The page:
What I'm saying now is we are as gods and have to get good at it. Necessity comes from climate change, potentially disastrous for civilization. The planet will be okay, life will be okay. We will lose vast quantities of species, probably lose the rain forests if the climate keeps heating up. So it's a global issue, a global phenomenon. It doesn't happen in just one area. The planetary perspective now is not just aesthetic. It's not just perspective. It's actually a world-sized problem that will take world sized solutions that involves forms of governance we don't have yet. It involves technologies we are just glimpsing. It involves what ecologists call ecosystem engineering. Beavers do it, earthworms do it. They don't usually do it at a planetary scale. We have to do it at a planetary scale. A lot of sentiments and aesthetics of the environmental movement stand in the way of that.

Introduction

By John Brockman

I met Stewart Brand in 1965 at the USCO Church in Garnerville, NY, the home of a group of artists and poets who pioneered multimedia art, and who worked closely with Marshall McLuhan, giving joint presentations of a MclLuhan lecture coupled with an USCO performance for college audiences.

Brand and I hit it off immediately, partly because at the time had both recently finished our active duty in the military and I recall we both happened to show up that day wearing some semblance of our Army jackets. Thus began a lively conversation that has been continuous over the past 44 years.

At the time he was wearing a button that said "America Needs Indians". He was with his then-wife Lois, a mathematician, and an American Indian. A year or two later he wore a button that said, "Why Haven't We Seen A Picture of the Whole Earth?" This was remedied in 1969 when Apollo landed on the moon. I remember sitting on the floor in my living room on a sunny afternoon. Sunshine was streaming through the window, the time on the clock on top of the television set was 3:00 pm. The television screen showed a live photograph of the whole earth ... night and day at the same time.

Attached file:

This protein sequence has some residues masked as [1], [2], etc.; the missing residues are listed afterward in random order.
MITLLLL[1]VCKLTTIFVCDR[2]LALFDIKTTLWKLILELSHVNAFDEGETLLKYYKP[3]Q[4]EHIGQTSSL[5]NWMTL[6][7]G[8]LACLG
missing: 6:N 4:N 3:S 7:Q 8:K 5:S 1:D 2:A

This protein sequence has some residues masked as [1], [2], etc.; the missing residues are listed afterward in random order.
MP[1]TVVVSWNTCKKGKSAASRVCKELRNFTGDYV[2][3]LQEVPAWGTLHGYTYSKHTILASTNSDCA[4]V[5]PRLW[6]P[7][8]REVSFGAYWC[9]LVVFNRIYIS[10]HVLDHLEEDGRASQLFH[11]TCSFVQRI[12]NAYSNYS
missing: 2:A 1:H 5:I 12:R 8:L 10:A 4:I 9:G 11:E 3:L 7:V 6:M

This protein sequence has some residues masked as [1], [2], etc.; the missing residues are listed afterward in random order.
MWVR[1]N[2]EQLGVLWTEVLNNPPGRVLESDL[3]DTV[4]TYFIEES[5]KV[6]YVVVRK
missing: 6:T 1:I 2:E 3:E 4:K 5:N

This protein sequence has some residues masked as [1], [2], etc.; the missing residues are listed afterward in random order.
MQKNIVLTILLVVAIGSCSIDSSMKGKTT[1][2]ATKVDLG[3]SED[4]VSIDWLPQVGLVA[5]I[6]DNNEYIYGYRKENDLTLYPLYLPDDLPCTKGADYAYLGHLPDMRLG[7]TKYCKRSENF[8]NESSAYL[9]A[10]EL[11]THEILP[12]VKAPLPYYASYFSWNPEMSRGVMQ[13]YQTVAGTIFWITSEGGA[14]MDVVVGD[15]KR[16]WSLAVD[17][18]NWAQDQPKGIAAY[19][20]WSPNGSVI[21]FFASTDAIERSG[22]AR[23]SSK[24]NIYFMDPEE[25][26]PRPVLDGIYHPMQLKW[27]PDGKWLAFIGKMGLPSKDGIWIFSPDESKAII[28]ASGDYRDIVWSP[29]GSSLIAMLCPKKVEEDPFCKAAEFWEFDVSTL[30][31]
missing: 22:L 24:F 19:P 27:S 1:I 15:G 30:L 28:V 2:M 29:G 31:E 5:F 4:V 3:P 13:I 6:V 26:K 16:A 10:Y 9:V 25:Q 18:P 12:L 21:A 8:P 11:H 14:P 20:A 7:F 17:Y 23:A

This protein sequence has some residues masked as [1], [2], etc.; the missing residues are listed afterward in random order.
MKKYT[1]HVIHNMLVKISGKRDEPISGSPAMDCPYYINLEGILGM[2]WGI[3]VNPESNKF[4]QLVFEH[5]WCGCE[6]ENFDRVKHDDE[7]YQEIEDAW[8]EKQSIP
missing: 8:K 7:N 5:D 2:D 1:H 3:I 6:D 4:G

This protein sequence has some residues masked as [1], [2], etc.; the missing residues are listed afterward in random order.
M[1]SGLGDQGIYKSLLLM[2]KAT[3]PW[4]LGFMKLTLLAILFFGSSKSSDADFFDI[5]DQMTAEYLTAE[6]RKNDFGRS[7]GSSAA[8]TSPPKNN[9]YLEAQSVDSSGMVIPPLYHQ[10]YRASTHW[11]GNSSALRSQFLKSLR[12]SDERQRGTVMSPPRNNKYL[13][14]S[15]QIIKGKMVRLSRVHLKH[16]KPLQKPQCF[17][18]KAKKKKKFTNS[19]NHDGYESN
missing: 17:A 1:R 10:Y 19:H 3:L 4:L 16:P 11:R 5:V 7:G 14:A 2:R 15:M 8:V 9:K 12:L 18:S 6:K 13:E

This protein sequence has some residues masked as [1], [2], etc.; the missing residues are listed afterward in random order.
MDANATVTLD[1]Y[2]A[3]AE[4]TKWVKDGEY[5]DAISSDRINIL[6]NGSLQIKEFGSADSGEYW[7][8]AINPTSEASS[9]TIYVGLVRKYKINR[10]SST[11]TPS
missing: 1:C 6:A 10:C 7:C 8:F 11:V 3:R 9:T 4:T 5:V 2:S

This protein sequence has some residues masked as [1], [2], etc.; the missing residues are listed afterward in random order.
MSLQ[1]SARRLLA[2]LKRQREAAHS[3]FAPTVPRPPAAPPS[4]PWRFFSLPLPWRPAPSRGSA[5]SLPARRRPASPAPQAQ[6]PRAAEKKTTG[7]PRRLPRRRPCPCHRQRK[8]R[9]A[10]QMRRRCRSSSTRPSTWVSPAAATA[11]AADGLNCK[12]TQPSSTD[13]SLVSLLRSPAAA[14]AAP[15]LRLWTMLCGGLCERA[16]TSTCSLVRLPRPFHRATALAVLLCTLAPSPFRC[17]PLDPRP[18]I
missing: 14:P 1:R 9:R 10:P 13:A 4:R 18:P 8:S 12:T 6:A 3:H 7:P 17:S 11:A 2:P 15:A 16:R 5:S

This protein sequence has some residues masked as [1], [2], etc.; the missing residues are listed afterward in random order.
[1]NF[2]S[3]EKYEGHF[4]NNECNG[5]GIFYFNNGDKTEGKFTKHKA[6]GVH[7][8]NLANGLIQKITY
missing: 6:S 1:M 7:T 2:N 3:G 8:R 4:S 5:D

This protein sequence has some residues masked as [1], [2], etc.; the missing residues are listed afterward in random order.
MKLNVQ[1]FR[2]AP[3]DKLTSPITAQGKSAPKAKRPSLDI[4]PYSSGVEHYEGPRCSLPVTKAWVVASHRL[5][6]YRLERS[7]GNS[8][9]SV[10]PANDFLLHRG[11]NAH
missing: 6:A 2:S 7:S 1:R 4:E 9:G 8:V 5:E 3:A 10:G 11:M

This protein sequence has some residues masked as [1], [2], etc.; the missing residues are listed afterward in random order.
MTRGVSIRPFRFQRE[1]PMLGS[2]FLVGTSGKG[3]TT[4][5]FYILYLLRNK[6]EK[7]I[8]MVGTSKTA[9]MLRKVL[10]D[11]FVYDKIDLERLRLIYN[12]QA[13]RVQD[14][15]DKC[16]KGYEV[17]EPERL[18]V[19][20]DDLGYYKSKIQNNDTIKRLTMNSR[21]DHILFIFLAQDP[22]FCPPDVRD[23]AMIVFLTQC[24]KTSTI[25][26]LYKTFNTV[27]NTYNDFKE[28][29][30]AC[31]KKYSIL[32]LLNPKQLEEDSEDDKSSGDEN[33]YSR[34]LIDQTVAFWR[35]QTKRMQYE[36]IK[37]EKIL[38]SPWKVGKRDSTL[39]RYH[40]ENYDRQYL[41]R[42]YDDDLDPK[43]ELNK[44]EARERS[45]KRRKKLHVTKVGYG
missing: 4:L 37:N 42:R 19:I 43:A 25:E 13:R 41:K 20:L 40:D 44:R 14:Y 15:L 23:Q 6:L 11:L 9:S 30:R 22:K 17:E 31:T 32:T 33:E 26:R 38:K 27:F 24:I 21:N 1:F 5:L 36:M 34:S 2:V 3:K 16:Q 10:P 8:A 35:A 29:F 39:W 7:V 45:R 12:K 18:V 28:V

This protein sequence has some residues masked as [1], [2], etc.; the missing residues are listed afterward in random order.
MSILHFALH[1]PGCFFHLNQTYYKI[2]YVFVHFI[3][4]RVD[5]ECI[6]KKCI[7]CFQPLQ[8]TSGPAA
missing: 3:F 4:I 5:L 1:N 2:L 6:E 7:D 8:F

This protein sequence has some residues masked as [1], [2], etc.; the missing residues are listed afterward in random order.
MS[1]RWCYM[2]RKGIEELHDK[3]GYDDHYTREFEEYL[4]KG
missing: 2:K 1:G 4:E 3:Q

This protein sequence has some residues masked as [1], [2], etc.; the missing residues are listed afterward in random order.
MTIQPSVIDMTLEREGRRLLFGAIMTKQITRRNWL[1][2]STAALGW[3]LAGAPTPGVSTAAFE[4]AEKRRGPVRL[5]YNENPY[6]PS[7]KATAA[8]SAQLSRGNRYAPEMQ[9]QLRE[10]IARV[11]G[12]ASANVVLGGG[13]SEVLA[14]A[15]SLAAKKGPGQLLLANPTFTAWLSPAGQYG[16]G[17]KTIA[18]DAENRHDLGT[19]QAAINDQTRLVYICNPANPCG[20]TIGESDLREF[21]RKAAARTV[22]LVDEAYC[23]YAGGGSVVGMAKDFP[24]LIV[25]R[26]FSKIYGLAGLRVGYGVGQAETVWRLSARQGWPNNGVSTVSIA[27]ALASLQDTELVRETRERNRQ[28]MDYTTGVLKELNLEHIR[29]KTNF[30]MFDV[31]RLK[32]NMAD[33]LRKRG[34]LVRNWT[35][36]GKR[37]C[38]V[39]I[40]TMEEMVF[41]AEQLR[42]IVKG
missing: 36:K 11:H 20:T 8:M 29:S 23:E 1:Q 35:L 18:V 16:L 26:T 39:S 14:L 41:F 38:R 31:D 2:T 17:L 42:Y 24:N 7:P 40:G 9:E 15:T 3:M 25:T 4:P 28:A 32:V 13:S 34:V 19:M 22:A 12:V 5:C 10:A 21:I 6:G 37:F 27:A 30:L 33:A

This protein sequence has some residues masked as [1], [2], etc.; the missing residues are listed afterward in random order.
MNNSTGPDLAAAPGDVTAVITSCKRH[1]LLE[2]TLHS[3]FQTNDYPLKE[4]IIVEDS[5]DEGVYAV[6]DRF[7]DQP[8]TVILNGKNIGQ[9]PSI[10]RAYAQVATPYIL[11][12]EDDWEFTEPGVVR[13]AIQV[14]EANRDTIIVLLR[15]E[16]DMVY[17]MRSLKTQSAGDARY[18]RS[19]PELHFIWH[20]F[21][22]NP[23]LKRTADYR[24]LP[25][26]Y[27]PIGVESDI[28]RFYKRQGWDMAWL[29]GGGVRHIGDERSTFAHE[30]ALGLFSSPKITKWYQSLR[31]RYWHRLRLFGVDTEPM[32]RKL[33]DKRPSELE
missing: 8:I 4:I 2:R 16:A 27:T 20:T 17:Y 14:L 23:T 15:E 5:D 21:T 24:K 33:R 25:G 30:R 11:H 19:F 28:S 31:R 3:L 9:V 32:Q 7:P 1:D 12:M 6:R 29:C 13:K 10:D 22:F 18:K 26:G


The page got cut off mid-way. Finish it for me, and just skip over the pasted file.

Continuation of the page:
It was a powerful moment: the understanding that there was a whole Earth and that it is always night and day at the same time. The images streaming back from the moon allowed us to step back from Earth, to objectify it, and create the mental space where we could begin to think about it and talk about it as an ecological system. This was the beginning of "the environment".

Brand's Whole Earth Catalog, published in 1968 was a key element in the beginning of environmentalism. He has been an influential voice in the conversation for forty years, but the world has changed and he is not one to get stuck holding on to ideas that are no longer viable.

In fact, in writing about a cultrually iconic figure such as Brand, it's easy to get caught up in the past — the Merry Pranksters, the hippies, The Whole East Catalog, the personal computer, The Well (one of the pioneering online communities, etc.) But that's not where he lives.

These days, he's advocating a science-based "whole Earth discipline" to tackle the global problem of climate change. Standing in the way: the Luddite attitudes of the leaders and the rank and file of the very environmentalist movement he helped to create and inspire, who in their opposition to GMO foods, engineering, nuclear power, and the like, he characterizes as being anti-science, and anti-intellectual, with a tendency to place ideology over pragmatism. His message to this crowd: "you're harmful"; it's time for "ecopragmatism".

 — JB

STEWART BRAND is cofounder and co-chairman of The Long Now Foundation. He is the founder of the Whole Earth Catalog, cofounder of The Well, and cofounder of Global Business Network.

He is the original editor of The Whole Earth Catalog, (Winner of the National Book Award). His latest book is Whole Earth Discipline: An Ecopragmatist Manifesto(forthcoming, October 15th.)

Stewart Brand's Edge Bio Page

WE ARE AS GODS AND HAVE TO GET GOOD AT IT

Topic: 

  • TECHNOLOGY
http://vimeo.com/80908223

"What I'm saying now is we are as gods and have to get good at it. Necessity comes from climate change, potentially disastrous for civilization. The planet will be okay, life will be okay. We will lose vast quantities of species, probably lose the rain forests if the climate keeps heating up. So it's a global issue, a global phenomenon. It doesn't happen in just one area. The planetary perspective now is not just aesthetic. It's not just perspective. It's actually a world-sized problem that will take world sized solutions that involves forms of governance we don't have yet.